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PhoneGap Build extension for Dreamweaver CS5.5

Adobe regrets to inform the Dreamweaver Community that the PhoneGap Build extension for Dreamweaver CS5.5 (released last week) is no longer available for download. For a number of reasons, we have had to pull the extension from public availability.

The functionality of the extension, which integrates PhoneGap Build with Dreamweaver, will be available in the upcoming version of Dreamweaver CS6.

Adobe would like to extend apologies for any inconvenience this might have caused.

Backing up and restoring Dreamweaver site definitions

We often hear from people: “I’m on a new computer. How do I get all of my Dreamweaver sites over to the new computer as well?”

Variations on this theme include: “My computer got wiped out; how can I get my sites back?” as well as “I had to reinstall Dreamweaver and lost all of my sites. How can a restore them?”

The answer to all of these questions is that you must import Dreamweaver site definitions (information that is kept in an .ste file) in order to restore a previous site. As Adobe Community Expert David Powers says, “Losing your site definitions in Dreamweaver can be a disaster, but it does happen sometimes. The best way to prepare for such an eventuality is to back up your site definitions on a regular basis.”

Create backups of your site definitions

You can back up all of your site definitions in a single operation:

  1. In Dreamweaver, choose Site > Manage Sites.
  2. In the Manage Sites dialog box, Shift-click to select all site names.
  3. Click Export.
  4. Dreamweaver asks if you want to include passwords and login details (this is the default option). Whichever option you choose will be applied to all sites, so if you want to export passwords/login details for some sites and not others, click Cancel and then export your sites in two sets by using Ctrl/Cmd-click to select them.
  5. Click OK.
    Dreamweaver asks where you’d like to save the exported site definitions. Navigate to a suitable location, leave the File name field unchanged, and click Save. Although only one site name is listed in the File name field, Dreamweaver exports all of the site definitions as .ste files in a single operation.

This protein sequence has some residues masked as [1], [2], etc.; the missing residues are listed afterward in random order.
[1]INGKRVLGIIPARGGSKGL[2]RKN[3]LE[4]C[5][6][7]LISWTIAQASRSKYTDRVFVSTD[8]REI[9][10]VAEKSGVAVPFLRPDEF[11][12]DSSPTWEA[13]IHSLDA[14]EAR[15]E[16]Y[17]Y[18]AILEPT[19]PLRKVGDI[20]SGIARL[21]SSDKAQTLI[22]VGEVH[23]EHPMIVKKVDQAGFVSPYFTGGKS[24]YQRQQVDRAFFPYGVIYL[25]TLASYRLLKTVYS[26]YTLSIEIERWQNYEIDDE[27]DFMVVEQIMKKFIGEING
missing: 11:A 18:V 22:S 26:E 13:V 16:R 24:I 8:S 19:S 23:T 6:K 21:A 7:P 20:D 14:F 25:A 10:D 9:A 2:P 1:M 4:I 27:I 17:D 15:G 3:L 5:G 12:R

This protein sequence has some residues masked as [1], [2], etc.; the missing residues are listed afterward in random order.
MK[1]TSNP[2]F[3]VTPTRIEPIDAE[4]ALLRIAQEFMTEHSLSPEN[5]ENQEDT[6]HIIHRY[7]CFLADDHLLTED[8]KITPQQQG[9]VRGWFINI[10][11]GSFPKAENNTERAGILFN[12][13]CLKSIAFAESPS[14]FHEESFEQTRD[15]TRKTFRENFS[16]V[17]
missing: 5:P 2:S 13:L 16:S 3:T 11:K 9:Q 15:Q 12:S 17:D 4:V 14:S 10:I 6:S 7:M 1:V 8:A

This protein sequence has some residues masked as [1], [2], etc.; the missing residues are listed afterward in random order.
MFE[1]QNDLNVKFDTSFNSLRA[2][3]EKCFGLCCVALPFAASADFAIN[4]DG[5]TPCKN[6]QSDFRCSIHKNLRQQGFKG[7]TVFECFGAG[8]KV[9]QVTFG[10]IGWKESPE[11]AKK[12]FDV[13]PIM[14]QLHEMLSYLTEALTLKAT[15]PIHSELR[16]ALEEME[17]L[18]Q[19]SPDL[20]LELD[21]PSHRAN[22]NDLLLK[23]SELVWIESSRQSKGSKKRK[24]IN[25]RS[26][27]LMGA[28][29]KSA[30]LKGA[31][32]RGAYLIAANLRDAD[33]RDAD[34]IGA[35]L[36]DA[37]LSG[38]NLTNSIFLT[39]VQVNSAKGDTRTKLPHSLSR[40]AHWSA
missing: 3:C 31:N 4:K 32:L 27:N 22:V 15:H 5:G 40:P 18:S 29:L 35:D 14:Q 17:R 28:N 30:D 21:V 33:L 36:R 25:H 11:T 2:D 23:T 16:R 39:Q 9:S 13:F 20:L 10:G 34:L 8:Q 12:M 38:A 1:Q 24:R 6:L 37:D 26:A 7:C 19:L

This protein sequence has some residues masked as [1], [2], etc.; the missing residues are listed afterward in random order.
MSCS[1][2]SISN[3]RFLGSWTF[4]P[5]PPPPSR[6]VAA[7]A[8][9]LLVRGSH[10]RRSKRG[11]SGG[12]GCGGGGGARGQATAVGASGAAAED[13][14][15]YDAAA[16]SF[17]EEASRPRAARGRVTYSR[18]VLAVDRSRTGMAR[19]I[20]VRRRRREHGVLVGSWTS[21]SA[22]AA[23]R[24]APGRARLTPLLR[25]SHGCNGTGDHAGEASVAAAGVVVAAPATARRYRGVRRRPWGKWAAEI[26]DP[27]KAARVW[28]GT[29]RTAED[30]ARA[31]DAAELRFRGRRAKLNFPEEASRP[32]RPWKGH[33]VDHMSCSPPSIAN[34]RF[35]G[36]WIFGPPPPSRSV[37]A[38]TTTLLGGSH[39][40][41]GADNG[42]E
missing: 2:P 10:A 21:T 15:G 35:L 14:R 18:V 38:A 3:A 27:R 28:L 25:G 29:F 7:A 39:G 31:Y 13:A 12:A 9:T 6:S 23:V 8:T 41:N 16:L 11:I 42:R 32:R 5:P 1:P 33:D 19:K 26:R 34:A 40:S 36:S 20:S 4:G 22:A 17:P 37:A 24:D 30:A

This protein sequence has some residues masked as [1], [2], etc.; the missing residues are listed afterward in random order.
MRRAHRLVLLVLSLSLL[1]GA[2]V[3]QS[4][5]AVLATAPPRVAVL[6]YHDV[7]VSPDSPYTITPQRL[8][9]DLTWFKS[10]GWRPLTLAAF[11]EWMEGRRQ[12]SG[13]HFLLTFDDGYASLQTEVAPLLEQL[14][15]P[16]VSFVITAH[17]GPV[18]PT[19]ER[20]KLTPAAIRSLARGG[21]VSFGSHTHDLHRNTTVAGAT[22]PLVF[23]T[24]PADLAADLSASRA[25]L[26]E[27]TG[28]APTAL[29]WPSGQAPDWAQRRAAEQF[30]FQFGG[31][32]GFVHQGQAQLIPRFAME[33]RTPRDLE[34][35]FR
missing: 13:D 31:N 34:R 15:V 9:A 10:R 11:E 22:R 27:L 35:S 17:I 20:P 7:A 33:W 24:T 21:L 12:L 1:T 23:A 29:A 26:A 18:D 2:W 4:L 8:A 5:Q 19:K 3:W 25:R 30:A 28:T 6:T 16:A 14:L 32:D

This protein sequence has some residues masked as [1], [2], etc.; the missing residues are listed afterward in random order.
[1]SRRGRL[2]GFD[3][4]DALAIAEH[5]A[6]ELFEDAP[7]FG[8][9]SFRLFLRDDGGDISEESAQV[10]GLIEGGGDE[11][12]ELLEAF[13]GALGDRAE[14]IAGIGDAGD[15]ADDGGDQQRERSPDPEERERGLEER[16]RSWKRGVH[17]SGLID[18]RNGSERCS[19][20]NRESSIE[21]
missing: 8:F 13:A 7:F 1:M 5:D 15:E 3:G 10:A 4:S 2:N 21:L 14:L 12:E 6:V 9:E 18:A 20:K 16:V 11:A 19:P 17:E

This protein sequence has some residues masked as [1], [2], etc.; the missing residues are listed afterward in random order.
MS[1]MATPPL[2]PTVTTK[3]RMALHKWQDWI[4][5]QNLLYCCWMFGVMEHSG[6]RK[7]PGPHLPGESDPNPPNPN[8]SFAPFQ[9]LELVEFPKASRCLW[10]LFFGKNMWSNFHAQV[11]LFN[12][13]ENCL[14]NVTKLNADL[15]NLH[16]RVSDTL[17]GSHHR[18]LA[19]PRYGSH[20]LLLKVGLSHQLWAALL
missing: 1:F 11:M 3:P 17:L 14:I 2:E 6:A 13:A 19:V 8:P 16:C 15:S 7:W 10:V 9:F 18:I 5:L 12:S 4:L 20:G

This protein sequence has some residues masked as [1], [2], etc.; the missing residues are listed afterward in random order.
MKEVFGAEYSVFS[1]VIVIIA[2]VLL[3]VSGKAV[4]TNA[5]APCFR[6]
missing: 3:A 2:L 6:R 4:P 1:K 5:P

NOTE: This process backs up only the details of your sites, such as the location of the root folder, FTP details, and so on. It does not back up the actual files in your site, such as .html (or .php, .asp, .cfm) files, images, and style sheets. It’s a good idea to use your normal file backup routine on your actual files from time to time, as well as exporting the site definitions.

Restore site definitions

In the event of losing your site definitions in Dreamweaver or moving to a new computer, open the Manage Sites dialog box (Sites > Manage Sites), and use the Import button to navigate to your backup .ste files.

For more detailed step-by-step instructions you can consult the Import site settings documentation in Dreamweaver Help.

Thanks to David Powers, who posted the original version of this topic on the Adobe Dreamweaver forum.

Navigation bars — to Spry or not to Spry?

The Dreamweaver and Spry forums are flooded with requests for help on editing the notoriously difficult Spry Menu Bar widget. The widget is Dreamweaver’s built-in solution for dragging and dropping a navigation menu to your web page.

Sometimes, however, a Spry Menu Bar widget might not be entirely necessary for your navigation, especially if your navigation is going to be a single row of “buttons” (links) without any dropdown menus.

Dreamweaver moderator and Community Expert Nancy O. offers one template that gives you an idea of how easy it can be to create a navigation out of an unordered list and some CSS styling. Below is Nancy O.’s code for a page with such a navigation. Copy the code below and paste it into a blank document. All of the CSS is in the head of the page (no external style sheets) so you can see how everything works. The sample also provides a marvelous example of a basic 2-column CSS layout.

NOTE: Nancy’s original source doc is at:

<!DOCTYPE html PUBLIC "-//W3C//DTD XHTML 1.0 Transitional//EN" "">
<html xmlns="">
<meta http-equiv="Content-Type" content="text/html; charset=utf-8" />
<title>CSS 2-column, Fixed-width, Centered Template</title>
<link href="../alt-style/MyFooter.css" rel="stylesheet" type="text/css" />
<style type="text/css">
Layout by Alt-Web Design and Publishing   
July 2010
 zero out default browser values on everything
* {margin:0; padding:0; line-height:100%; font-size: 100%}
adds scrollbar to short pages in Mozilla
html {font-size:90%; height:102%; margin-bottom:1px; }
body {
font-family:Verdana, Arial, Helvetica, sans-serif;
#Wrapper {
width: 970px; /*
width in px, % or ems
margin:12px auto 0 auto; /*
centers page
border: 10px solid #990000;
overflow:hidden; /*
float containment
header and footer get their background color from this rule
background-color: #CC6666;
#Header {
width: 100%;